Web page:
Being Male And Relying On Phone Apps Are The Biggest Dangers In The Scottish Mountains

By Stephen M

Scotland’s climbing expert, Heather Morning, asserts that being a male and unable to put away your mobile phone are some of the critical risks on the Scotland Mountains. That aside, not being mindful of the avalanche forecast can also end you in grace.

Photo credit: Heather Morning,

Morning, the chief instructor at Glenmore Lodge, has urged visiting climbers to “think winter” during springtime. Police Scotland says seven persons died on the hills in February alone, while mountain rescues rose by 40% recently. In addition, there is an increase in climbers misreading treacherous conditions on the summits.

Morning indicated, “Into March, we get longer daylight hours, and down in the glen here, it very much feels like summer. People aren’t switched on to the fact they might still need an ice axe and crampons up high.”

The weather conditions in the Cairngorms have become dangerous due to the current warmer days and frosty nights. With this, meltwater easily turns to hard ice at night. Morning revealed that men are mostly the victims of the Scottish mountain’s deaths. She added that men over 60 are the group that mainly falls into difficulties.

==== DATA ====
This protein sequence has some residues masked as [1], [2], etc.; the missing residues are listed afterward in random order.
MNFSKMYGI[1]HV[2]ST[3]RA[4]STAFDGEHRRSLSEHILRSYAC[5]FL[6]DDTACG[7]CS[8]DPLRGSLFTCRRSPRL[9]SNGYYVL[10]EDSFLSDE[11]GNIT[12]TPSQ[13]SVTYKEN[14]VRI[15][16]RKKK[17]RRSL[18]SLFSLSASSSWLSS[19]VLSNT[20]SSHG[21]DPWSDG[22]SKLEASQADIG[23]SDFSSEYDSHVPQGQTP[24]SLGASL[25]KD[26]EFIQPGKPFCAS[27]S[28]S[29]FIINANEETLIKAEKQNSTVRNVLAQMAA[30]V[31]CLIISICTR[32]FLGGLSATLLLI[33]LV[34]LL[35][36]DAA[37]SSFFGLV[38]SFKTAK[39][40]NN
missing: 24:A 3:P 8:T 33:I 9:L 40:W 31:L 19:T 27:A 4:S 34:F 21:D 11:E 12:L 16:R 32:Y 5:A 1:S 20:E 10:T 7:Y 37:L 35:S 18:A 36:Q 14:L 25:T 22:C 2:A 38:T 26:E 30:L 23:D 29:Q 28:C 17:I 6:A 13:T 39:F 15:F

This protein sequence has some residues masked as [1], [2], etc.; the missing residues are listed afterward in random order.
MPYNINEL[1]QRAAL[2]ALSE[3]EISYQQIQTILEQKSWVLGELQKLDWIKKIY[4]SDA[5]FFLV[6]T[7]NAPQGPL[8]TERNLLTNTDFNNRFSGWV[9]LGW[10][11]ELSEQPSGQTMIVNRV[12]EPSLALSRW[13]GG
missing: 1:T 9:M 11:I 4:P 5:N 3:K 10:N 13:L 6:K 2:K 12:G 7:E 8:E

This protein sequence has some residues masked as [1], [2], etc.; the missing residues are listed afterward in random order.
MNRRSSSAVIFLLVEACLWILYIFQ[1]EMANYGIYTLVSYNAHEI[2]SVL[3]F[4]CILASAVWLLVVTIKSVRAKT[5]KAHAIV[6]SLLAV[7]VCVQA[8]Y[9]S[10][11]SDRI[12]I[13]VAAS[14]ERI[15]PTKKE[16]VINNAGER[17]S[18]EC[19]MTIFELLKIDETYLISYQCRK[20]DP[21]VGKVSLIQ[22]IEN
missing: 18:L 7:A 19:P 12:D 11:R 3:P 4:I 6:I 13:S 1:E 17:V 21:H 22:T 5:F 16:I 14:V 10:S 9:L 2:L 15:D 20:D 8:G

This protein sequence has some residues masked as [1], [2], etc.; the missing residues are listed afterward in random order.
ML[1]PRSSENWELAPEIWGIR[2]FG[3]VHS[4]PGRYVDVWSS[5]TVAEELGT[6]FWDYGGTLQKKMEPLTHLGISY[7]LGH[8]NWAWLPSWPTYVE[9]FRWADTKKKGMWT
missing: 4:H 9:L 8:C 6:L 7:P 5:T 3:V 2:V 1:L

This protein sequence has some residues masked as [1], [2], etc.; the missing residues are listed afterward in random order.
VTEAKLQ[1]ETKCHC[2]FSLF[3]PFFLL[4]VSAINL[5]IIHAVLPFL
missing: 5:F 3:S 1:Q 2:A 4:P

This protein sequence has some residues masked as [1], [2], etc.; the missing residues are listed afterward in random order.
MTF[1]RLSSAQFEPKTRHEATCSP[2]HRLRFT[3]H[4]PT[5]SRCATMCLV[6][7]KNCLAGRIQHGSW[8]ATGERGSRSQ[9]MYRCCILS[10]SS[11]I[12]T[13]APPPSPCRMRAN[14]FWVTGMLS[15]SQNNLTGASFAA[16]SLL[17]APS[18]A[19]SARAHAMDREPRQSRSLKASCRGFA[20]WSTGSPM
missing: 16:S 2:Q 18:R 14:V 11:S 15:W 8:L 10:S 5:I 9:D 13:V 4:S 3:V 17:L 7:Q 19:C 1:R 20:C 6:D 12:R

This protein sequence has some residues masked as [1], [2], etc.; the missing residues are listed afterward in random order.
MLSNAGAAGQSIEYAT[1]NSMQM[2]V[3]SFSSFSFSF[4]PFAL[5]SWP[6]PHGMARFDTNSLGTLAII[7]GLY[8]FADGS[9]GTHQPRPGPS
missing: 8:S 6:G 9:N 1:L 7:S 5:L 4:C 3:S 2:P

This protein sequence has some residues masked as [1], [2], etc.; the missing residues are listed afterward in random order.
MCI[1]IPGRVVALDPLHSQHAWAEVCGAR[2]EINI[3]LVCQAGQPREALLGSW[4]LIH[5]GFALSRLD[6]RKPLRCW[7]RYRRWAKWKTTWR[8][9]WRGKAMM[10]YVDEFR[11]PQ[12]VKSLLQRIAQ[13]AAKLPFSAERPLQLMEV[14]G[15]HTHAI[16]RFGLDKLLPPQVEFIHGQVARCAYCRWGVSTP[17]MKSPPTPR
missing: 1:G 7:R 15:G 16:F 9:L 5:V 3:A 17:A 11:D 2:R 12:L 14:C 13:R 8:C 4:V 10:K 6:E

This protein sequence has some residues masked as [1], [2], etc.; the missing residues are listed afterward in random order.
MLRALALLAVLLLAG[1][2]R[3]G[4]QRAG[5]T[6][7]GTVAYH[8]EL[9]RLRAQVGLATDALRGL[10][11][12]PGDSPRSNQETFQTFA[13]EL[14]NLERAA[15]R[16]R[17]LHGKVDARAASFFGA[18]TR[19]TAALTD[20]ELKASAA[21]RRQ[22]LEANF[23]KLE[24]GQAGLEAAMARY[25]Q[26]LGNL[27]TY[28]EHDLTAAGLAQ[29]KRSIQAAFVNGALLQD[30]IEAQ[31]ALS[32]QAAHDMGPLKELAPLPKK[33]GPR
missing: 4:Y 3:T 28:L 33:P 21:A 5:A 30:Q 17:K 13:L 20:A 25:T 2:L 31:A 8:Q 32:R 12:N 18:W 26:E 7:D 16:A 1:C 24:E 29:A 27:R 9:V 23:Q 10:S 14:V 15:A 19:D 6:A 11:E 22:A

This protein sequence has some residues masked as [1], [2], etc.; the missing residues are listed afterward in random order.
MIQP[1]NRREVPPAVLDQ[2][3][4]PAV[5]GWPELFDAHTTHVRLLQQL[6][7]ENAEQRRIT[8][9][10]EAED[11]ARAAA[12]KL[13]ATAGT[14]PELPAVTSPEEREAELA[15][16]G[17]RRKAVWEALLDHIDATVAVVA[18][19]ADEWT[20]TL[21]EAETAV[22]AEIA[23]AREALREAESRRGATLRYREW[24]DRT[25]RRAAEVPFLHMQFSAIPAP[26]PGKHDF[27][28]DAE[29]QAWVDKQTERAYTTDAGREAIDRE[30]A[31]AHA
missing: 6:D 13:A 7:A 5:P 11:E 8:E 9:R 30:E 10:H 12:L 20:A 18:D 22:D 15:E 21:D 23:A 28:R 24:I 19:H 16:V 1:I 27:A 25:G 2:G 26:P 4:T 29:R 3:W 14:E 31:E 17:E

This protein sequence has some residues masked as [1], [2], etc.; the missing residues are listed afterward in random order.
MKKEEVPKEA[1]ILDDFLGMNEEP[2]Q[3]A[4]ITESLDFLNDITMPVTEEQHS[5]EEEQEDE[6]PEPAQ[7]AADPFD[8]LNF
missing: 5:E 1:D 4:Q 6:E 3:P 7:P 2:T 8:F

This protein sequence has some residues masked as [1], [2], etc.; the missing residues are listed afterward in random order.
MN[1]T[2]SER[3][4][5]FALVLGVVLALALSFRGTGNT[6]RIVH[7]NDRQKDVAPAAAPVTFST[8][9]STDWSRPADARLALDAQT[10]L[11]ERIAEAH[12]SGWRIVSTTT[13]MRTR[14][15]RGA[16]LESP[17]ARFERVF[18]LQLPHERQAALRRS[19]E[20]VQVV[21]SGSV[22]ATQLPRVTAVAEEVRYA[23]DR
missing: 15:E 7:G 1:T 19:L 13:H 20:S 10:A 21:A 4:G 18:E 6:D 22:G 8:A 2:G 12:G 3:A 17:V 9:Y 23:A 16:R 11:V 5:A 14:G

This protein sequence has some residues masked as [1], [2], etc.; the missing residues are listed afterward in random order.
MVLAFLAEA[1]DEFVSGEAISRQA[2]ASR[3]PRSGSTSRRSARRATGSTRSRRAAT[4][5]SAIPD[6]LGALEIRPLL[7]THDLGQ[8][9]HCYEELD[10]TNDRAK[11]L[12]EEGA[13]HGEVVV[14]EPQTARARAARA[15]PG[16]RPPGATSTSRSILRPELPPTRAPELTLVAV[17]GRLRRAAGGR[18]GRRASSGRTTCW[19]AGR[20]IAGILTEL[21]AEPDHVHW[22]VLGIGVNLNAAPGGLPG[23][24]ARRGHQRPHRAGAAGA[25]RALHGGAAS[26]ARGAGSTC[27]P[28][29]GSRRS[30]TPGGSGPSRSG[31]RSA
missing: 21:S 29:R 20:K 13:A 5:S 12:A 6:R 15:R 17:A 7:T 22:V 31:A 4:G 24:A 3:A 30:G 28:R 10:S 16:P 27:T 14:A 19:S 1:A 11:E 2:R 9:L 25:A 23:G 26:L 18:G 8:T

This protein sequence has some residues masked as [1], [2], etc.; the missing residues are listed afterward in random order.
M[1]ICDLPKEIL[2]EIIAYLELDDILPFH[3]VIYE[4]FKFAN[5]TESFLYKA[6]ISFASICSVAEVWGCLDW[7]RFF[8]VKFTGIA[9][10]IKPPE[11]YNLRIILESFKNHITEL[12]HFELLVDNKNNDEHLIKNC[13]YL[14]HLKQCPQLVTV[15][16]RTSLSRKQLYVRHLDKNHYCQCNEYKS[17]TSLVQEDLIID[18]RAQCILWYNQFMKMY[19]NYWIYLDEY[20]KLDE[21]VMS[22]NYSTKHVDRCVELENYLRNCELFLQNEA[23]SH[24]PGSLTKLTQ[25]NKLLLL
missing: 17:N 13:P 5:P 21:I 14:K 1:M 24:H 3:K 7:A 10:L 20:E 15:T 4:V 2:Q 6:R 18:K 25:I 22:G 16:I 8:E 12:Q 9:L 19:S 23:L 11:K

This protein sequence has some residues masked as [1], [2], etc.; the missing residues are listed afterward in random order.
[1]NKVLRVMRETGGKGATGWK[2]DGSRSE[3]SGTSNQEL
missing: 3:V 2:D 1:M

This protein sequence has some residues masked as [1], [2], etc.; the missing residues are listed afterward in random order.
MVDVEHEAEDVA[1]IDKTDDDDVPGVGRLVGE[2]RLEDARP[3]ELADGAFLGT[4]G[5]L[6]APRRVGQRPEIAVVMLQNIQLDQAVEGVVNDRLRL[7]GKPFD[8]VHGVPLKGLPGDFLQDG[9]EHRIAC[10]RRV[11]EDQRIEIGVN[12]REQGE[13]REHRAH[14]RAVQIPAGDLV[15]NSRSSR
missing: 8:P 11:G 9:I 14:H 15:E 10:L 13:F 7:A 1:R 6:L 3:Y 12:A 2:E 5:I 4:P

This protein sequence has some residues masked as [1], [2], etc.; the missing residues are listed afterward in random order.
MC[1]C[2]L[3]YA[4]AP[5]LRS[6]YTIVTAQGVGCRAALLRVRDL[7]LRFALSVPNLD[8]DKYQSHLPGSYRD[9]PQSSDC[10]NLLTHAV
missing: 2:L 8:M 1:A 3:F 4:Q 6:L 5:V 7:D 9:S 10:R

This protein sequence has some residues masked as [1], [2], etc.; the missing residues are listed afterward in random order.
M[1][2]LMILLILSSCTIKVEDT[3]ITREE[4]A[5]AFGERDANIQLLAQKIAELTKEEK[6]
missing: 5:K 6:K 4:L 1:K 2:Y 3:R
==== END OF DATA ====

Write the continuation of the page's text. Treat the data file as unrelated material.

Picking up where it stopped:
Image courtesy of Scorge120/Shutterstock

Morning previously served as a mountain safety advisor at Mountaineering Scotland. During that period, she analyzed data spanning 70 years until 2019, discovering that out of 114 fatalities, only 10 were women. She said, “Considering male and female attributes concerning risk-taking, guys tend to overestimate their ability. They don’t think that they need formal skills training, whereas ladies tend to swing way the other way.”

According to her, women are mostly less confident in their abilities and more willing to take courses like navigation courses. She said most climbers, especially males, believe navigation course is irrelevant, but it’s critical in ensuring safe climbing. “Basic navigation error of putting people in the wrong place,” she noted.

Morning said most young people assume that having an app on their phone is enough for proper navigation. This, according to her, makes it more challenging to educate such people on why to use outdoor resources like a compass.